Vermont has always been one of the whitest states in the nation, with more than 95 percent of its population counted as white in the 2010 Census. The little town of Grafton in southeast Vermont is even whiter than the state as a whole: Of its 700 or so residents, fewer than 1 percent are people of color.
But Grafton is the home of a truly compelling African-American legacy: It was the home of Daisy Turner, who lived to be 104 years old and, late in life, became the subject of a significant oral history project. Born in Grafton in 1883, Turner recounted tales that documented her grandfather’s arrival as a slave in America, her father’s escape from bondage, and his eventual settlement on the Grafton homestead the family called Journey’s End.
Daisy Turner’s story, recorded over several years by Vermont historian Jane C. Beck, won a Peabody Award in 1990. It inspired a children’s book and was made into a documentary film. Not long before her death in 1988, Turner was filmed for an appearance for Ken Burns’s historic Civil War series, which is scheduled for rebroadcast on PBS in a restored version in September.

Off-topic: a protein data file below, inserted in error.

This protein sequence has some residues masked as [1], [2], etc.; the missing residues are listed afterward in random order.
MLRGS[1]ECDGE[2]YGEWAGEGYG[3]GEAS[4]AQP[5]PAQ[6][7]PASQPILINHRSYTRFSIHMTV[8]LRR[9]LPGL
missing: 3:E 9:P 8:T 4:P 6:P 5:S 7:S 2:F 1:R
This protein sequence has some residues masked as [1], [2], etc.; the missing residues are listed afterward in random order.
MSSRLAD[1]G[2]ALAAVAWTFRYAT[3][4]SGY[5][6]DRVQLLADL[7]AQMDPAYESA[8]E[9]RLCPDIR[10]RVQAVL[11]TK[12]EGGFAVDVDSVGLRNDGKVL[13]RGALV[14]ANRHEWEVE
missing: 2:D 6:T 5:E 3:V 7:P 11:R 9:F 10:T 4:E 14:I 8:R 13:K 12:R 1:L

Now Beck has published (last month) the definitive account of the Turner family of Grafton, “Daisy Turner’s Kin: An African American Family Saga.” It is the culmination of Daisy’s dearest wish: that her family’s legacy be remembered for posterity.
“She felt her story wouldn’t be taken seriously unless it was printed,” says Beck. “And she was right, in many ways. Once a person is dead, their voice is gone.”
The printed word held powerful meaning for Daisy and her family. Throughout his life, her father, Alec Turner, remained especially proud of his ability to read and write. Born into slavery in Virginia, where it was against the law to help slaves become literate, Turner learned to read with the help of a young woman named Zephie, a granddaughter of the plantation owner.